Let’s say – for argument’s sake – there was a disease known as GOHO Disease. A wildly misunderstood ailment, GOHO is the kind of sickness that invites gossips and judgment alike. Now, let’s say you contracted GOHO and told a friend. Then, a few years later, you and said friend fight; seeking revenge, your former-bestie posts your GOHO secret on his Facebook page.
In this imaginary example, can you sue for defamation?
Truth be told, no, under these circumstances, you probably wouldn’t win a defamation lawsuit? Why? Because defamation (slander and libel) has to do with lies. If a statement is true, by definition, it can’t be defamatory because defamation of character is about FALSE statements of fact. The operative word for the purposes of this discussion is “false.”
BUT! There is legal hope. Just because you can’t use the tort of defamation doesn’t mean you can’t use other torts.
An Alternative To Defamation: Public Disclosure of Private Facts
When the issue at hand is a GOHO-like disease — or another accusation of moral turpitude — “public disclosure of private facts” is the tort to use in most situations. Though there is no federal standard, nearly every state has a publication of private facts statute. And while, in many ways, it’s a close cousin to defamation and false light, what makes the publication of private facts tort unique is that the statements under review can be true.
Elements of Public Disclosure of Private Facts
Now, if you’re looking to legally pummel a foe for gossiping about you, slow your roll. Like every other interpersonal communication tort, publication of private facts has its limits. In order for a judge to wave through a case, he or she must prove that:
- The defendant in the case publicized “private facts” (e.g., sexual orientation, financial troubles, health status, social security number, confidential phone number, etc.) of no legitimate public concern;
- The statement(s) in question were in no way newsworthy;
- The information reached a bunch of people and was not just a gossipy e-mail between two individuals; and
- The statement(s) in question would be “offensive” to a reasonable person.
Other publication of private fact stipulations:
- Originality is essential in publication of private facts cases. If the defendant can prove that the objectionable information was already publicly available, then it’s very difficult for a publication of private facts plaintiff to win.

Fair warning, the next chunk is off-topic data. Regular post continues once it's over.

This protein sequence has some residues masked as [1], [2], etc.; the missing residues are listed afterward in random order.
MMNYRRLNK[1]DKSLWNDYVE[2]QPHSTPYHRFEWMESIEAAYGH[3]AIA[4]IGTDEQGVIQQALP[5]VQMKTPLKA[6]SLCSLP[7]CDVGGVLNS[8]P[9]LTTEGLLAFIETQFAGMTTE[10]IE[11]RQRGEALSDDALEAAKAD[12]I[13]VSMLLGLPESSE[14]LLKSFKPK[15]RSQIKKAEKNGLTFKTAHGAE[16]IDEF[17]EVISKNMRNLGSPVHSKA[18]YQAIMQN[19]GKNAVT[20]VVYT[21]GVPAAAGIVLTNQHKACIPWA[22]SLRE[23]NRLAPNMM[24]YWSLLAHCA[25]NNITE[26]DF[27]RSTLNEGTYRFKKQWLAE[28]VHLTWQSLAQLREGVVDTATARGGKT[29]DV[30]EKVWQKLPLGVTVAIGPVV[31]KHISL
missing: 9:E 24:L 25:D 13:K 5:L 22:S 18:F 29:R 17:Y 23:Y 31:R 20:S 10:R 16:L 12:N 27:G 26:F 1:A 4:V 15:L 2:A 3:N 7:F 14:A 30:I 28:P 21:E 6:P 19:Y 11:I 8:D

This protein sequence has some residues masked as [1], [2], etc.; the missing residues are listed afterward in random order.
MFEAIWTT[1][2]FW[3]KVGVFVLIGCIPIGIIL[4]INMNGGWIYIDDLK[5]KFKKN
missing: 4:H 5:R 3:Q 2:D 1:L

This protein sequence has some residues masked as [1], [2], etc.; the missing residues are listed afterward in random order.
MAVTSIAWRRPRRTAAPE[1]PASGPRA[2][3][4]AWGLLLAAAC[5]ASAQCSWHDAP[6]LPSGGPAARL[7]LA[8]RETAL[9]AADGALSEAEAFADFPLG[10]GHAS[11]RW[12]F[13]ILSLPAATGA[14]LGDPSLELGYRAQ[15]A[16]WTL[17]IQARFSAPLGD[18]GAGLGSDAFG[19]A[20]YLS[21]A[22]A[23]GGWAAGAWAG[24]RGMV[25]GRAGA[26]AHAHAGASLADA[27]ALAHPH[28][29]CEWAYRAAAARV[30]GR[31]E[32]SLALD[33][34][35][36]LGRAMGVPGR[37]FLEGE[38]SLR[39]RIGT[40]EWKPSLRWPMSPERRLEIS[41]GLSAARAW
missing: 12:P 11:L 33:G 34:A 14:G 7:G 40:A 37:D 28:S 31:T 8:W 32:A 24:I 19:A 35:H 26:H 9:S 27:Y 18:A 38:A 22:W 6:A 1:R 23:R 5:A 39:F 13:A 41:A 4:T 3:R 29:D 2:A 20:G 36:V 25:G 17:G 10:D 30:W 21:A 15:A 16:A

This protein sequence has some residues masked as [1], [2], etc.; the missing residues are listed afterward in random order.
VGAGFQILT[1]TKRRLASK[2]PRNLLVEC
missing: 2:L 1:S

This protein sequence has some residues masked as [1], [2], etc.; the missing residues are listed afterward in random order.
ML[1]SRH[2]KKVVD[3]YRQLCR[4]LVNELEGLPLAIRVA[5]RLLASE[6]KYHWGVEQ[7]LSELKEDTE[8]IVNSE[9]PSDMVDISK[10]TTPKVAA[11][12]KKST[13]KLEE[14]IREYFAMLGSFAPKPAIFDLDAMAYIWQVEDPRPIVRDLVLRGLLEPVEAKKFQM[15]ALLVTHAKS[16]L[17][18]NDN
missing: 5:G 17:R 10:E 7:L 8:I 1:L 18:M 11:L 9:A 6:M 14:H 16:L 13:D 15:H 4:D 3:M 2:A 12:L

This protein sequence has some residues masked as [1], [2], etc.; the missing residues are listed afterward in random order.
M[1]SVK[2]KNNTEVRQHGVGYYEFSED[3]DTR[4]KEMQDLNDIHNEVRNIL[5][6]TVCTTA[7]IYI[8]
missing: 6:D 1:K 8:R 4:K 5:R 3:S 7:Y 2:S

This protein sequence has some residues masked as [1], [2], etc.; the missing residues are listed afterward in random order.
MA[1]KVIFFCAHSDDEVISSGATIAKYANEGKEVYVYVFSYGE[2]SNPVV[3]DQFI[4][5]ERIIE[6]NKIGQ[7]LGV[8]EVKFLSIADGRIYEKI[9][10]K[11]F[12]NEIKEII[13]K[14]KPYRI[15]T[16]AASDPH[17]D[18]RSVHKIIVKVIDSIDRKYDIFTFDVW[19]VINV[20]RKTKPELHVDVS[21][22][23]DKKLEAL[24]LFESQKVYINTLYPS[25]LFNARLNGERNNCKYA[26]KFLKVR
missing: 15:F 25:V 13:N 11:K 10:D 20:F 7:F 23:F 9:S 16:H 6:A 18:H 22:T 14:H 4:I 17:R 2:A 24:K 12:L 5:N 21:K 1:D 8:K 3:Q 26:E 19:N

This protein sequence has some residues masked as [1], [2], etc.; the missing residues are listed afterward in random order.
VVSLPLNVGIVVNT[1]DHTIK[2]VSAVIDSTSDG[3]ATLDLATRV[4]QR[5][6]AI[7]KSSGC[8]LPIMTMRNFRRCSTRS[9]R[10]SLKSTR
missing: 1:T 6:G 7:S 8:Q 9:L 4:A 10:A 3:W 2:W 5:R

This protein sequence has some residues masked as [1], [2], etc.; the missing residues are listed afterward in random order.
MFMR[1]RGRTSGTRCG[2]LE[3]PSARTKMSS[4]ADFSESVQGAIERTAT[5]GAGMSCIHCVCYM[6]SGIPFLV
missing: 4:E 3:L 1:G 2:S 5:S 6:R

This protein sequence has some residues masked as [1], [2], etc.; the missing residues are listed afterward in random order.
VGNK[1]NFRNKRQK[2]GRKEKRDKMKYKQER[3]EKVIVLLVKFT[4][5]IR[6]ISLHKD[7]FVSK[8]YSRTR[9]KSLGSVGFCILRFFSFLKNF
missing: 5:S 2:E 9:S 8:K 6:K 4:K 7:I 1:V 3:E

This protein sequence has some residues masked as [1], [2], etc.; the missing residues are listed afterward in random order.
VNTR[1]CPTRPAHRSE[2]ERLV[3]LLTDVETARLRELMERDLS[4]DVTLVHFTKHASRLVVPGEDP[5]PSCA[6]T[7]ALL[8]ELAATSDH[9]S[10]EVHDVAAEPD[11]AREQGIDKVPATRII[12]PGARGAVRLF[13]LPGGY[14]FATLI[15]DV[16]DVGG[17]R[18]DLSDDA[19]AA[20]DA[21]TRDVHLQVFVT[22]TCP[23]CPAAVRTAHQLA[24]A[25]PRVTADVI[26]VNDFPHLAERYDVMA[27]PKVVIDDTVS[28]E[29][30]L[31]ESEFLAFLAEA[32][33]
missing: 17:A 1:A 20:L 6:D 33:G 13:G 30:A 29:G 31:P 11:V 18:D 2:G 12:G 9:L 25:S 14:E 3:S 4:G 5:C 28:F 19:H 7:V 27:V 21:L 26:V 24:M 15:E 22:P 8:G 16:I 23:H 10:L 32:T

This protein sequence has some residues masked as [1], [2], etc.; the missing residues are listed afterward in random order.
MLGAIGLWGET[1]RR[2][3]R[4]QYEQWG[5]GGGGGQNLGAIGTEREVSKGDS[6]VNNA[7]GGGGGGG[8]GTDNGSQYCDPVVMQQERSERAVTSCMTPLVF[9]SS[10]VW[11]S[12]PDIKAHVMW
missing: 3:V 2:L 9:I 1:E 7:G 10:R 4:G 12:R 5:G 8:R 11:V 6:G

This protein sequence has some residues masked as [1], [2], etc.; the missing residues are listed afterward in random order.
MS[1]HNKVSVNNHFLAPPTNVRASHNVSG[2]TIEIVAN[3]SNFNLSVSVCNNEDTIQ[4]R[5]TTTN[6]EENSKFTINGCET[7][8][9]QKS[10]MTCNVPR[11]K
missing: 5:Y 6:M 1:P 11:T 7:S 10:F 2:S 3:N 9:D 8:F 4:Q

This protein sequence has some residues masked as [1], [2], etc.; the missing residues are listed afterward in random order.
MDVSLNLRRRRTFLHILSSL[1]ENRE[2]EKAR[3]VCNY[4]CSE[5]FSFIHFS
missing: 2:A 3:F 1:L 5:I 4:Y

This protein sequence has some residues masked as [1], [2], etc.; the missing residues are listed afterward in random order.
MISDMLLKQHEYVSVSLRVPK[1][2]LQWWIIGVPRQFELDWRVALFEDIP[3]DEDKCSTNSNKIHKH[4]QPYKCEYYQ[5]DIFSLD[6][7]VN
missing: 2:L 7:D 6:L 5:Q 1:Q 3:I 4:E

- Only individuals can sue for publication of private facts, not companies. Companies can use various trade libel, business misappropriation and trade secret torts instead.
- Dead people’s families or estates cannot sue for publication of private facts on behalf of the deceased. Once a person is dead, all their dirty secrets can flood the airwaves. IF, however, a given “private fact” affects a living family member, then the estate or family can sue.
- Time often factors into publication of private facts cases involving past criminality. While some, non-violent, crimes may be newsworthy in the immediate aftermath of its happening, they become less so as the years tick away – especially if the individual has a proven rehabilitation record.
- The statute of limitation for publication of private facts is between 1 and 3 years.
- The most popular defense against publication of private facts is consent – which is a complete defense. In other words, if the defendant can say to the plaintiff, “you told me I could reveal this information or implicitly implied that I could share this information” then the plaintiff will have a very tough time winning.
“Outing”: A Common Publication of Private Facts Lawsuit
Many people use the publication of private facts tort in sexual orientation and preference cases – or “outing” lawsuits. Currently, a nationwide judicial consensus on the matter doesn’t exist. But perhaps the most famous case involving publication of private facts and the question of “outing” was Sipple v. Chronicle Publ’g Co. In short, Oliver Sipple stopped an assassination attempt on President Ford in 1975. In reporting the incident, two newspapers mentioned Sipple’s homosexuality. He sued for publication of private facts. In the end, though, the judge sided with the press, saying that Sipple made his sexuality “open to the public eye” by participating in gay pride events and maintaining a public friendship with high-profile gay activist Harvey Milk.
We like to think of the law as unemotional. But, right or wrong, civil law is in large part about cultural consensus. Take, for example, torts like publication of private facts. It requires jurists and judges to determine what “a reasonable person” would think. That leaves a lot of room for interpretation and personal morality.
So what does all this talk of culture and the law have to do with publication of private facts? Simply this: the general cultural tenor of your state may determine the outcome of your publication of private facts case. Because, as they say, “one man’s Victoria Secret catalog is another man’s pornography.”
Speak With A Lawyer About Publication of Private Facts Case
If you’re considering suing for publication of private facts, but are unsure if you have a solid case, get in touch with Kelly / Warner Law today. Our legal practice focuses on all things reputation-related, including trade libel, defamation (slander and libel), unfair business competition and false marketing. Even if the tort of publication of private facts won’t work for your particular case, other options may.
Pick up the phone, send an email or Skype – whichever you prefer. But be sure to get in touch soon to fix your reputation problem. We’ve turned things around for other individuals and businesses – we can do the same for you, too.